Thursday, January 18, 2007

Patellofemoral pain - a different perspective...

The January 2007 issue of BioMechanics magazine (go to www.biomech.com - go to archives and search patellofemoral) had an article titled - "Patellofemoral pain research refocuses on the hip" by Jordana Bieze Foster and it has some great information on the concepts on tracking of the patella and the real cause of this problem.

Tip - It's not the patella tracking laterally. We (I have a bachelor's in Sportsmedicine) in rehab have been told and have been treating patellofemoral pain and tracking as a knee problem related to the patella being "pulled" laterally by the quad muscle.

Well - be prepared to re-think that.

Under weight bearing MRI study it turns out that the knee cap (patella) does not track laterally. It is the femur that is medially rotating due to lack of strength and control at the HIP.

That's right - the hip once again is or should be the focal point for addressing a knee issue.

Another great article on the site is from the July 2006 issue of BioMechanics by Jim Lundy, DPT, CSCS titled - "Gluteus Medius stimulates lower extremity movement". This really goes well with the Patellofemoral article in understanding the function of the Glute Medius.

Hip stability and control is key to proper functioning of the body. If you do not focus here and address the hip - you are missing a BIG piece of the picture.

8 comments:

Randy said...

Interesting article...my uncle waited years to have his hip replaced and the compensating gait he developed to minimize the arthritic hip pain wrecked his knee such that it had to be replaced shortly after he recovered from his hip replacement...not the same thing exactly but maybe a worse case scenario.

My patellae laterally track but not as bad as they used to...I attribute that to KB swings and snatches... I never put much stock in the weak medial vastus explanation...I couldn't walk around squeezing a ball between my knees all day anyway not that that remedy worked for me anyway.

What ramifications for treatment/prevention do you see in terms of exercise prescription?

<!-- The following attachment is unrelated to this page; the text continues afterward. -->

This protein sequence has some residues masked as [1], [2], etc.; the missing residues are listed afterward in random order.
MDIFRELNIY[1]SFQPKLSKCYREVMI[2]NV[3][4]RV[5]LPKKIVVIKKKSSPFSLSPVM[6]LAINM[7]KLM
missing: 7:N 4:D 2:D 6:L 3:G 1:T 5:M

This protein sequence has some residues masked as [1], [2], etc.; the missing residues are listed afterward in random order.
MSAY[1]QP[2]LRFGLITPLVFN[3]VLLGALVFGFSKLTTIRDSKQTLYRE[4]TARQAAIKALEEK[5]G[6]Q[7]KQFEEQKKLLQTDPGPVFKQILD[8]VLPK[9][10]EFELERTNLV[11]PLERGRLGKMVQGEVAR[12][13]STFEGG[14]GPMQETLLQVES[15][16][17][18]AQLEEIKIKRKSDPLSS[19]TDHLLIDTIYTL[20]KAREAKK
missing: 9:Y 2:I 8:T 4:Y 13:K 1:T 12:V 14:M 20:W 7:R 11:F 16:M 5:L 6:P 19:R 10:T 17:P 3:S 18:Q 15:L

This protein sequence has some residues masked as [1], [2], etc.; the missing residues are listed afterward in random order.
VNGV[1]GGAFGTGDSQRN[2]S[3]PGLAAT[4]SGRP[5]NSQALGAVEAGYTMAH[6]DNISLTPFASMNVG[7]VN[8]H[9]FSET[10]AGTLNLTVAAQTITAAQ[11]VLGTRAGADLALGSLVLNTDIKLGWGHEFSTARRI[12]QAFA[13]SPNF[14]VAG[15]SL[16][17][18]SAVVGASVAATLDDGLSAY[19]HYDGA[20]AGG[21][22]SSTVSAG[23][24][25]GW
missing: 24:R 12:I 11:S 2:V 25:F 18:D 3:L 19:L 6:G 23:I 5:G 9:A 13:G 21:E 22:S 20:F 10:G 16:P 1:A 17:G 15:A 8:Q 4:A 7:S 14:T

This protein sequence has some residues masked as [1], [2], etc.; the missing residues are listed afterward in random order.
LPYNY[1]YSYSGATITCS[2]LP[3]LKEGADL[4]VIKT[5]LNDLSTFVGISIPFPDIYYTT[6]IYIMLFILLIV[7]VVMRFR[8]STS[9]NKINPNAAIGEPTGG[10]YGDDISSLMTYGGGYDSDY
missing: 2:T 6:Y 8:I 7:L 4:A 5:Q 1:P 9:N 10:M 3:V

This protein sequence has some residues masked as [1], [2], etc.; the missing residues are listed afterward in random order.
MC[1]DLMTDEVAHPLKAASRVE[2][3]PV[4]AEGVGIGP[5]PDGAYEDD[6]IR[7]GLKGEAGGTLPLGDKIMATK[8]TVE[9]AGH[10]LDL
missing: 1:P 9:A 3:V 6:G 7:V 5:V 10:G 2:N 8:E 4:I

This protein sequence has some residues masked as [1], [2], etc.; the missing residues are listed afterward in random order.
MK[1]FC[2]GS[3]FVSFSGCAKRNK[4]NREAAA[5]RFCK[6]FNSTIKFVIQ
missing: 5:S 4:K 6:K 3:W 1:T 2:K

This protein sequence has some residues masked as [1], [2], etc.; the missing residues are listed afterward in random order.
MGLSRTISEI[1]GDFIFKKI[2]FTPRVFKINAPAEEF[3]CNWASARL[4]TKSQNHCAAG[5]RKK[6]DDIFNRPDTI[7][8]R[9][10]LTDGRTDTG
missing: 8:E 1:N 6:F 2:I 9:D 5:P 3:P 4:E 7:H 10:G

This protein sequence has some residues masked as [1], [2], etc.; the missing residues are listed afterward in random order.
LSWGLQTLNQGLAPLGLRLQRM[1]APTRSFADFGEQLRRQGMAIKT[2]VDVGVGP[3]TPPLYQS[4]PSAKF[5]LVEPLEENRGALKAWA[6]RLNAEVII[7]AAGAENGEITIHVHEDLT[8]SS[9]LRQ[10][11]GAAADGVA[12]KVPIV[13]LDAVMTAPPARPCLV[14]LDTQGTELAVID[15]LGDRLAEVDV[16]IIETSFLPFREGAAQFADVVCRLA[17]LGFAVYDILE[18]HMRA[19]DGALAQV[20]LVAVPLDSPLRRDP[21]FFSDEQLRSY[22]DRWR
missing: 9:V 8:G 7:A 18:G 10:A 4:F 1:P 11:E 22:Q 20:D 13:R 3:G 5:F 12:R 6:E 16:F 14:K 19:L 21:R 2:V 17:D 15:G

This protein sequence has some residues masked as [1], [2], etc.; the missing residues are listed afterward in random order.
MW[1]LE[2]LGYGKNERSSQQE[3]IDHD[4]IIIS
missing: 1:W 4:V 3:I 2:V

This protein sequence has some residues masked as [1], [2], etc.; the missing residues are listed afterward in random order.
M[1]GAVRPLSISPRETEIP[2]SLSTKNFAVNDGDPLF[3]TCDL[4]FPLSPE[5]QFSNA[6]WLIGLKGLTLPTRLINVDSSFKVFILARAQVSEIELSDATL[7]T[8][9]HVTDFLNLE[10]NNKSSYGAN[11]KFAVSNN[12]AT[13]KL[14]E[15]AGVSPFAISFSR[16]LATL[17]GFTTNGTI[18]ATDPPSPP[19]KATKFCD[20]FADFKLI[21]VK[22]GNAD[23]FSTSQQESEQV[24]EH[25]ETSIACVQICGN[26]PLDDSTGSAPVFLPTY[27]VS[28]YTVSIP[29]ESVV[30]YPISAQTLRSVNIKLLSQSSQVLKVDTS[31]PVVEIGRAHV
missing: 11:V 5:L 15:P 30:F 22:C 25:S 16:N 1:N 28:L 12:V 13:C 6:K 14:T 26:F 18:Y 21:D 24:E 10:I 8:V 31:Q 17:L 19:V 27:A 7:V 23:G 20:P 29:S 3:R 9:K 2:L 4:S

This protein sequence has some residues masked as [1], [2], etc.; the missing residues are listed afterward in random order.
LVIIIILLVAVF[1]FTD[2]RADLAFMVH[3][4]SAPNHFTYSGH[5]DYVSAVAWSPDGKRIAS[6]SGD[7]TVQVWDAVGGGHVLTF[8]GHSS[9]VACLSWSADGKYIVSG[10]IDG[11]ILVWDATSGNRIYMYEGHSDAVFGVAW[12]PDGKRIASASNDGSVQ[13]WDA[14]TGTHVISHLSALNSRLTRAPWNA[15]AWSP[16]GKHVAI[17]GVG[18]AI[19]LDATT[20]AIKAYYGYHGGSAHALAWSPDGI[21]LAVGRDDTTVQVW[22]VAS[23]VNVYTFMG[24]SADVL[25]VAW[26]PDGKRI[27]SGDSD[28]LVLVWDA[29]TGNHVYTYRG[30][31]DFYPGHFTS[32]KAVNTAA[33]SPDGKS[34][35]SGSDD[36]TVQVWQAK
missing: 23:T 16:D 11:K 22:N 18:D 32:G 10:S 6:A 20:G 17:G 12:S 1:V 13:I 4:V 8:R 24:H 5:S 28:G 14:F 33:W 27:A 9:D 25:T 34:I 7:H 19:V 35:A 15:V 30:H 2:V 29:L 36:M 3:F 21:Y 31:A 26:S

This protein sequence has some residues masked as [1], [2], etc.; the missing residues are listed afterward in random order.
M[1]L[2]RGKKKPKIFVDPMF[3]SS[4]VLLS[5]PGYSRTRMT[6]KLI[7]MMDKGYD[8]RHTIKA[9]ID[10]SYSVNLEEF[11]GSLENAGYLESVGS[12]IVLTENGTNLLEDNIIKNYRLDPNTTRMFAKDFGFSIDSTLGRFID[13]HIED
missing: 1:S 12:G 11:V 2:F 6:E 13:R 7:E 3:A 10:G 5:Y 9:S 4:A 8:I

Brett Jones said...

Randy,
It feeds back into our Squat discussion - I posted a brief list of exercise and stretching recommendations on the forum and will post a blog on it tomorrow.
Glute Medius and hip rotators are the focus.
But in the end - a good squat and SLDL goes a long way.

Mark Reifkind said...

great information brett, good good stuff.love to get the study validation for things I know from experience to be true.

kevin perrone said...

Since I've been doing Zhealth, I've had quite a few people who had patellofemoral pain and in all of those cases either they had an inhibited hamstring or glute med. and although they both deal with the hip it was resolved by addressing the feet. The compensations that the body develop can be fascinating.

Brett Jones said...

Rif,
Research tends to validate or question what we already know - nice when it is validation.
Kevin,
The feet are huge in this and pronation and previous ankle/foot injury being a major issue.
Great stuff.

Geoff Neupert said...

Here's a question: What about patello-femoral pain due to laterally tracking patella AND loss of internal rotation (read: negative hip IR)?

Brett Jones said...

Geoff,
If I am understanding the question correctly "medial" rotation of the hip is decreased and you have a "lateral" patella?
Beyond 90 degrees of hip motion - the deep 6 internal rotators become abductors so restricted deep 6 + a weak or inhibited Glute Medius would really create medial rotation of the femur.
Foot position would probably be pronation.
Is the lateral tracking of the patella weight bearing or unweighted?

Geoff said...

Former condition: Lateral tracking patella; negative M/IR of femur; valgus knee and ankle; foot pronation.

Current condition: lateral tracking patella; positive m/IR of femur; neutral knee ankle and foot. Can make Gl.med. strong or weak at will, based on active joint mobilization. Deep 6 IRs fine.

Lateral tracking patella weighted and unweighted.

Weird, huh?

Think it's all just due to myofascial winding.

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